Second-round pick working on technique

ASHBURN - The play revealed his potential and also his inexperience. Jarvis Jenkins shoved the Indianapolis center back, disrupting a play and drawing a holding penalty. Yet, he knows he could have done more.

This is what the tape, and the coaches, let him know: Just imagine what would have happened had he used better technique. The coaches want him playing with bent knees. On this first-quarter play, which resulted in a Ryan Kerrigan sack, Jenkins' knees were almost straight.

"My coach was emphasizing, 'If you have bent knees and put power behind your legs, think how much you'll push them back,'" Jenkins recalled defensive line coach Jacob Burney telling him. "He said I would have pushed him back two or three seconds faster and knocked him into the quarterback. It's just something I have to work on a little more."

- John Keim

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Position Review: Wide receiver
Santana Moss
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Donte Stallworth
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Terrence Austin
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One play he might bend his knees. The next he might not.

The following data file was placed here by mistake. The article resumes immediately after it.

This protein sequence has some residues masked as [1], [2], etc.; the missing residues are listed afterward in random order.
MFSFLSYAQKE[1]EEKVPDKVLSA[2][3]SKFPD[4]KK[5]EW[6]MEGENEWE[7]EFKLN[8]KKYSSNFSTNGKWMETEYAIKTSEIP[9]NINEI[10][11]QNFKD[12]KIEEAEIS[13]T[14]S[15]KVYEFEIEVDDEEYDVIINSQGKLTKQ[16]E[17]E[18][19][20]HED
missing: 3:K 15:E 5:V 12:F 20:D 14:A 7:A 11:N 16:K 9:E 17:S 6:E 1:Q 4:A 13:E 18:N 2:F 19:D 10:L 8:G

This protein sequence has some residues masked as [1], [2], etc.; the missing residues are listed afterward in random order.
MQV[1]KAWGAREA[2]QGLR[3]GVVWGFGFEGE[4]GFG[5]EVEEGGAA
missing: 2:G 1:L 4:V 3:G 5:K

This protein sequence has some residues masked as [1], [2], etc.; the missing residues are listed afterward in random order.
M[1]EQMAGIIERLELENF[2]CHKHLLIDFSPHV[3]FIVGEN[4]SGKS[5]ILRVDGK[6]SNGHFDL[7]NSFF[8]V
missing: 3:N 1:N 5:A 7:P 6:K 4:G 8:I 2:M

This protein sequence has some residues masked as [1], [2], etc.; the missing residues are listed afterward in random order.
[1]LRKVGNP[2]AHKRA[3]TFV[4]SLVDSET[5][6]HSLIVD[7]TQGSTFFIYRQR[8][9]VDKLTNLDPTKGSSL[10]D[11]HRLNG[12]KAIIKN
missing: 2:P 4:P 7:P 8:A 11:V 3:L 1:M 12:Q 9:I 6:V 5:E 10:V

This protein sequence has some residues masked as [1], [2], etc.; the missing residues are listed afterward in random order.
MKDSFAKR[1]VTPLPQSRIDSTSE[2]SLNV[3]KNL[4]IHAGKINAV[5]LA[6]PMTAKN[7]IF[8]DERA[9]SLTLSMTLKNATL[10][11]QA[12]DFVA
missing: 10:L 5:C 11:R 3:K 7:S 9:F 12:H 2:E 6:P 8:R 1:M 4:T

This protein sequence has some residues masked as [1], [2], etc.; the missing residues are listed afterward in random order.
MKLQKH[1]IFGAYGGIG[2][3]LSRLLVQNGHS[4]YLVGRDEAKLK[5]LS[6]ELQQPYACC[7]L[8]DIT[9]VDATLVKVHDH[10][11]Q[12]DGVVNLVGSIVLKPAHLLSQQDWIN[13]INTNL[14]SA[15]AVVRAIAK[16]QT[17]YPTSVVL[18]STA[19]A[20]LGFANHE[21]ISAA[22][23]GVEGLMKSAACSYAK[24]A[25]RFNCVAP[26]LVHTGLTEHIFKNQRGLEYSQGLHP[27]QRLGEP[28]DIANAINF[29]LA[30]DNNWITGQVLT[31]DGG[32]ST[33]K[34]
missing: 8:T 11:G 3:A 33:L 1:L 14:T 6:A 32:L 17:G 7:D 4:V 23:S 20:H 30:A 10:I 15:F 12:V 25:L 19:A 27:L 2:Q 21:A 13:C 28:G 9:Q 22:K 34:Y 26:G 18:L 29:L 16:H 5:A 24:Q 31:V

"Jarvis has to be more consistent. He has to do it play in and play out all the time," Redskins defensive coordinator Jim Haslett said. "He's powerful and he can run and he's smart. Once in a while, like every other young guy, he'll have a lapse for a couple plays, but then he gets back up on it."

But while learning, Jenkins was still able to make a play. And that's what has the Redskins excited about what the second-round pick from Clemson can accomplish. At worst he'll be their third defensive end, but that means he'll still play quite a bit.

"Jarvis has come a long way," Redskins nose tackle Barry Cofield said. "The best thing about him is his attitude. He takes a lot of criticism from the coaches, but he always has a smile on his face."

However, Jenkins also knows he has a lot to learn. The Redskins have used him at right end, nose tackle and left end, and each spot requires different techniques. When he's over the center, for example, he must align himself right across from him. At end, he positions himself outside the shoulder of the tackle. It's a little thing, but Jenkins must pay strict attention to how he lines up. Then, he also has to remember the proper steps to take at each spot.

He's spent most of the past two weeks at left end or as a nose tackle in the nickel package. But Jenkins must stay current with right end. So he'll keep notes on the other positions.

"If they throw you in there, you have to think quick," he said. "It has to be the first thing in your mind."

Part of his education is found in plays like this one: On the second play of the Colts game, Jenkins, lined up at left end, was upright as he engaged the tackle. That might not have been an issue had the guard not blocked him as well and then moved him out. After watching the film, Jenkins said he knows how to play it better: take a step upfield, that way if the guard blocks, he must do it going backwards.

And he's learning another lesson: if his hands aren't inside the blocker, he'll lose.

"In college I could push guys back," Jenkins said. "If I don't get my hands inside, I won't win. These guys have grip, and they're just as strong as me."